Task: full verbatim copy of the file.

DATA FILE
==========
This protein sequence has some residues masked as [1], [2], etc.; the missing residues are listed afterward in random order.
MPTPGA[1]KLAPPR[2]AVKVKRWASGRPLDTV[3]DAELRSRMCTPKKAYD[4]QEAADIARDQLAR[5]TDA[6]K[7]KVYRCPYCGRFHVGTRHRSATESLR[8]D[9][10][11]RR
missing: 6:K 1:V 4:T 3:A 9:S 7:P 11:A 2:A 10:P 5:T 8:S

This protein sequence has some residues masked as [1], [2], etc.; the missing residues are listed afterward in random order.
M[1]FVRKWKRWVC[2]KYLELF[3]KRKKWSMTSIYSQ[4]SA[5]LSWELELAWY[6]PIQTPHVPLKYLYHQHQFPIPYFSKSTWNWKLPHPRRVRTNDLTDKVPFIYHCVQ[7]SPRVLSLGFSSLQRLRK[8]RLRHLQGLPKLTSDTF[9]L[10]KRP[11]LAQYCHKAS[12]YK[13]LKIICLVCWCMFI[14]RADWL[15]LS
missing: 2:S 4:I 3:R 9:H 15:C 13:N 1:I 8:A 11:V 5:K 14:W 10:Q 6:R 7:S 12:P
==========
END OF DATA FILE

This protein sequence has some residues masked as [1], [2], etc.; the missing residues are listed afterward in random order.
MPTPGA[1]KLAPPR[2]AVKVKRWASGRPLDTV[3]DAELRSRMCTPKKAYD[4]QEAADIARDQLAR[5]TDA[6]K[7]KVYRCPYCGRFHVGTRHRSATESLR[8]D[9][10][11]RR
missing: 6:K 1:V 4:T 3:A 9:S 7:P 11:A 2:A 10:P 5:T 8:S

This protein sequence has some residues masked as [1], [2], etc.; the missing residues are listed afterward in random order.
M[1]FVRKWKRWVC[2]KYLELF[3]KRKKWSMTSIYSQ[4]SA[5]LSWELELAWY[6]PIQTPHVPLKYLYHQHQFPIPYFSKSTWNWKLPHPRRVRTNDLTDKVPFIYHCVQ[7]SPRVLSLGFSSLQRLRK[8]RLRHLQGLPKLTSDTF[9]L[10]KRP[11]LAQYCHKAS[12]YK[13]LKIICLVCWCMFI[14]RADWL[15]LS
missing: 2:S 4:I 3:R 9:H 15:C 13:N 1:I 8:A 11:V 5:K 14:W 10:Q 6:R 7:S 12:P